Several days ago I posted this brief piece looking at income in Seattle and Washington State, qualifying some of its statistical misportrayals and pointing to a few of the general patterns we’ve seen in the rest of our series mapping race, class and gentrification in the greater Seattle area.
I’ve dug through my hard drive and found some other recent maps (this time from the King County GIS center) which go into much greater detail on all these issues—all are also drawn from the same American Community Survey and Census datasets used in the previous series. Instead of embedding the hefty original .pdfs, I’ve converted each map into a simple image file, which will be expanded if you right-click it and select “view image.”
For whatever reason, I cannot find the original website these were on (possibly because this specific project has recently lost funding), but for a list of the county GIS center’s maps, you can go here. And for those familiar with GIS mapping programs, you can view their data portal here (which has much, much more data than that already mapped on their website).
I’ll start with another income map:
This is effectively the same as the map in the last article, showing what appears to be a weak north-south and east-west income division, with a few distinct outliers caused by particular census distortions (such as income reporting in the core of the U District).
But the King County data gives us another metric which adds much of the detail lost when we limit ourselves to the “income” category:
Here we have the county mapped according to the federal poverty level. Some distortions remain, but others (such as the issue with wealthy waterfront households in certain neighborhoods) have disappeared since this metric depends on percentage of households, rather than giving a median value. Still, the core of the U-District is clearly not accurate, and it’s unclear whether the data includes a census of the homeless (I actually assume it does, since the entire downtown area appears much poorer than it otherwise should).
Now the north-south split is made even more apparent—both as a distinct pattern and in its severity, with much of the south-end marked by more than 30%, 40% and 50% of its population below 200% of the federal poverty level—this 200% figure is more useful because it actually better corresponds to living wages, costs of rent, transport and basic necessities, etc. If you want the figures for just those below the federal poverty level, cut the percentages in half.
These county maps also offer more detail when it comes to race—both through an actual demographic mapping of Seattle and a mapping of the different languages spoken.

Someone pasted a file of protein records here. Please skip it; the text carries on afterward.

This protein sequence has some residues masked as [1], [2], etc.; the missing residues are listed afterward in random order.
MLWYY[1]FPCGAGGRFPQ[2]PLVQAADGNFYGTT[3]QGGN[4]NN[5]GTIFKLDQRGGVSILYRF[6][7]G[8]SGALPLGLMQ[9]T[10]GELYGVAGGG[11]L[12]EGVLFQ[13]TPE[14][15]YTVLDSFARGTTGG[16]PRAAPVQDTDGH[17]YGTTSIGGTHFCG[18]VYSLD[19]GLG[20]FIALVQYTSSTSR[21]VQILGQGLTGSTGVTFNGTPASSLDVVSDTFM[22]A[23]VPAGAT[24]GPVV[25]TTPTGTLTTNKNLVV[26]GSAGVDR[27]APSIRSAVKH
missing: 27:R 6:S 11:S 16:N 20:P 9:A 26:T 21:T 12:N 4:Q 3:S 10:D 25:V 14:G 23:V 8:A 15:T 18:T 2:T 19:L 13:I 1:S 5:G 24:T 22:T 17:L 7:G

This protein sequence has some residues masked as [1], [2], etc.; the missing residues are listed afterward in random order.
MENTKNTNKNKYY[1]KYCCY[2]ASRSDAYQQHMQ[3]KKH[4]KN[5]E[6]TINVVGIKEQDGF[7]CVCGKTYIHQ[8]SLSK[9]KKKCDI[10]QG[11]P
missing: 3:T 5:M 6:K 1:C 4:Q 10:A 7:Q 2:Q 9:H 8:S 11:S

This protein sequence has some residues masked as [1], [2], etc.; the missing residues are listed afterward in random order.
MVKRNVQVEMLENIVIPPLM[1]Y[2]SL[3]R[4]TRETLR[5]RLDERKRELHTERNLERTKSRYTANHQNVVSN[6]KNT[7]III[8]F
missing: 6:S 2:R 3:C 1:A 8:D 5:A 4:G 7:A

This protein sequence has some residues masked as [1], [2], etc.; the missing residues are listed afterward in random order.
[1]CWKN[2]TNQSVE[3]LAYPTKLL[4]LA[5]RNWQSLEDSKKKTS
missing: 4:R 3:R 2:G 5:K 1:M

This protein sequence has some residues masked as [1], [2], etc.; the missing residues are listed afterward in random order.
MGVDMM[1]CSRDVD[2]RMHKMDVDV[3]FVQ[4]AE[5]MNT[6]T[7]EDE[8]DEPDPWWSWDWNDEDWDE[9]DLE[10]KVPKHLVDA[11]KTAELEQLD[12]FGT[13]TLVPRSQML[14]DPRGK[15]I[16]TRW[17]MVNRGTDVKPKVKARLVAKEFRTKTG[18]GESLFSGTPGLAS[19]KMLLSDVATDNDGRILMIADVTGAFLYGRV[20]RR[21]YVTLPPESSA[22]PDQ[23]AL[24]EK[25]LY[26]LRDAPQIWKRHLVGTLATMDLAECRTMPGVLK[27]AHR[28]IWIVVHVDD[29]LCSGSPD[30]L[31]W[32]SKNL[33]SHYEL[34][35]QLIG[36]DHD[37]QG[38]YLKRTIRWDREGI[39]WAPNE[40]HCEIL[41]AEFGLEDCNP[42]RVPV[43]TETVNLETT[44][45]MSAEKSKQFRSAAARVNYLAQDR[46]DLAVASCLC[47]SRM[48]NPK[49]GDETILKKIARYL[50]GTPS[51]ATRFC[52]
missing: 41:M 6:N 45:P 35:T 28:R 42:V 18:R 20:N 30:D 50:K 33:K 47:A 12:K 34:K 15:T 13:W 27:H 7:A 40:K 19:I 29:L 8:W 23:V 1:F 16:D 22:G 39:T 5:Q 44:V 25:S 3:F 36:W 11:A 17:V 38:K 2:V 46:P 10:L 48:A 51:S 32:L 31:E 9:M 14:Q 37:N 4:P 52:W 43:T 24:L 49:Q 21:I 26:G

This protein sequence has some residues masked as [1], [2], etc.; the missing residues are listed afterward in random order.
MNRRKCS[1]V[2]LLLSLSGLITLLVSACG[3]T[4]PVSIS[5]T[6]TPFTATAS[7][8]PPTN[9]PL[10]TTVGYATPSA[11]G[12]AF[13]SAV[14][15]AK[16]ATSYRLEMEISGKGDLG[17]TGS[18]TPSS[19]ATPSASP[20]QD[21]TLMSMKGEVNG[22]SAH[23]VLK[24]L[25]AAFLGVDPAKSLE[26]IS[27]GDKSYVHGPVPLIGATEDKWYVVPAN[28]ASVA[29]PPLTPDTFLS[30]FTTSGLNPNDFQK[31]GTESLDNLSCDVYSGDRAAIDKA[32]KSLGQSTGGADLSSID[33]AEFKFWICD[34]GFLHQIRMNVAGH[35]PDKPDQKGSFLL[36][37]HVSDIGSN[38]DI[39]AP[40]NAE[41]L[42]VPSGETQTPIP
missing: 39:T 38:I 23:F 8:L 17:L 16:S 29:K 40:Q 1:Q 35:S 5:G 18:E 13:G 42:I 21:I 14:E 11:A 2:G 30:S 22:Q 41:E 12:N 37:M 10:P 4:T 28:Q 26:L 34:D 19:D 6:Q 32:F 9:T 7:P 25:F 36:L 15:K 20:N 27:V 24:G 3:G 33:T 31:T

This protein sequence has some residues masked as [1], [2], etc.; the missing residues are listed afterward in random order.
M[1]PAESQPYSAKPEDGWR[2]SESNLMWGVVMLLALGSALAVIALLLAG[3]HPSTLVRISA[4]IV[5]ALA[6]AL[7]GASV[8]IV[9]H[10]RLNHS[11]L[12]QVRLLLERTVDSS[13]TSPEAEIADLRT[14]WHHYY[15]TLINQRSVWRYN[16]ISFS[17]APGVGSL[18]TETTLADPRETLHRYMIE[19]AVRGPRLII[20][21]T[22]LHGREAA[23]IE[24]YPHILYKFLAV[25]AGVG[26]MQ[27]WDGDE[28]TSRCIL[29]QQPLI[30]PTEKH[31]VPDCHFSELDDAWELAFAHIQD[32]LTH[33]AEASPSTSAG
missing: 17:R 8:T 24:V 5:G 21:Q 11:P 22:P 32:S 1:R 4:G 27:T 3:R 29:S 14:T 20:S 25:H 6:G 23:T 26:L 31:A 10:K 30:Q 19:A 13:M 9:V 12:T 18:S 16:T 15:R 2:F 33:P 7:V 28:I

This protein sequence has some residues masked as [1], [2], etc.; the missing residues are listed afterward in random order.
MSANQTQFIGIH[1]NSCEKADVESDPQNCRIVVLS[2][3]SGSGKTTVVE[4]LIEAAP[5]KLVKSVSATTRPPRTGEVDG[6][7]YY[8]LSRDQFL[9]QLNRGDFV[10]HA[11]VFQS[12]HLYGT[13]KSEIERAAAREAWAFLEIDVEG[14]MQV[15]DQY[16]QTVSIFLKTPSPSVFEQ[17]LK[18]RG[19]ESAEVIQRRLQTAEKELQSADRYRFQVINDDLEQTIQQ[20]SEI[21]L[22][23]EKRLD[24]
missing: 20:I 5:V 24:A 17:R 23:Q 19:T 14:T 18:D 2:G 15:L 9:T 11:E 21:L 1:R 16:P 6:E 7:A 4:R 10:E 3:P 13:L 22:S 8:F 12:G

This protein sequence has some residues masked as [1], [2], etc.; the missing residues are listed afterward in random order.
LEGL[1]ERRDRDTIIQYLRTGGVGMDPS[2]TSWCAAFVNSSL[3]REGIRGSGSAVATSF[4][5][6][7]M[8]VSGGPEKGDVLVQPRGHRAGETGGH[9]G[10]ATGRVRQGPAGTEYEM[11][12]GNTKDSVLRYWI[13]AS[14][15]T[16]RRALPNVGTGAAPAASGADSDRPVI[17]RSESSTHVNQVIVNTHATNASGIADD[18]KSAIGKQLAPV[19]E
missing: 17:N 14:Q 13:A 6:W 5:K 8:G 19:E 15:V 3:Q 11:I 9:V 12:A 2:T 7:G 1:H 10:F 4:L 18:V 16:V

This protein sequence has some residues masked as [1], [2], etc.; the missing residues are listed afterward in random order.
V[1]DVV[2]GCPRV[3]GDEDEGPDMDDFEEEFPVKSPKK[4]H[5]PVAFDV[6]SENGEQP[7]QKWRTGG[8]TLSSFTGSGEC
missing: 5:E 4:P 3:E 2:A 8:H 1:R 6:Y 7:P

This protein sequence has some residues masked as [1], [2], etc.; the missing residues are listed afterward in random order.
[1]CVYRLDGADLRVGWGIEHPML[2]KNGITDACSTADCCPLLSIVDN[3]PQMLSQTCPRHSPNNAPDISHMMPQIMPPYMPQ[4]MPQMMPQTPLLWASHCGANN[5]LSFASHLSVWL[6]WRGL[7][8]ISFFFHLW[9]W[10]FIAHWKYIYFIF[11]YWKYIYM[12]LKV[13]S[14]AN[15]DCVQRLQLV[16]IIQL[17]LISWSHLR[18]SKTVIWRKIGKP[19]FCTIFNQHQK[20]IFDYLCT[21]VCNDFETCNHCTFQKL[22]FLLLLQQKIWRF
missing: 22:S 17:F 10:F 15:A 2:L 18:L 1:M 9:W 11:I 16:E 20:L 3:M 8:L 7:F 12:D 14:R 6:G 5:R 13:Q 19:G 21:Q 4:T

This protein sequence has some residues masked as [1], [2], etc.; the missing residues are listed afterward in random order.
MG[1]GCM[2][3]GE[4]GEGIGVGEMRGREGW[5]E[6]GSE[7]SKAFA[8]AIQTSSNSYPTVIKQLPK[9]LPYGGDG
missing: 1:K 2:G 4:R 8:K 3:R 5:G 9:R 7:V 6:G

I’ll post the maps of self-identifying racial category first.
Here is the county’s “Black or African American Not Hispanic or Latino” population.
We see immediately a general correlation between this map and the maps of income and poverty. But we also see the same kind of “light diversity” that marks the class composition of wealthier neighborhoods (which are no longer exclusively white—except for the bottom of Mercer Island, all of Bainbridge island, and a few scattered districts throughout the city). At the same time, that light diversity does not seem to extend into the wealthier semi-rural districts approaching the Cascades.
But this “light diversity” still does not appear to include that many black people. For contrast, here is the map of the Asian population:
Here it becomes clear that the “diversity” promoted by the higher class is strongly predisposed toward certain groups traditionally considered “non-white,” while still maintaining a clear white dominance. However, the “Asian” category is itself a somewhat sloppy demarcation, as it excludes important differences between people of different Asian ancestries. Even while someone who is Korean, Japanese or Chinese might relatively easily be able to buy into a higher class status in Seattle, the fact remains that someone of Vietnamese, Filipin@ or less privileged Chinese background would confront enormous barriers to that same class mobility. This will be seen in a little more detail with the Vietnamese language map (a few maps down).
To solidify the pattern, here is the map for the “People of Color” category: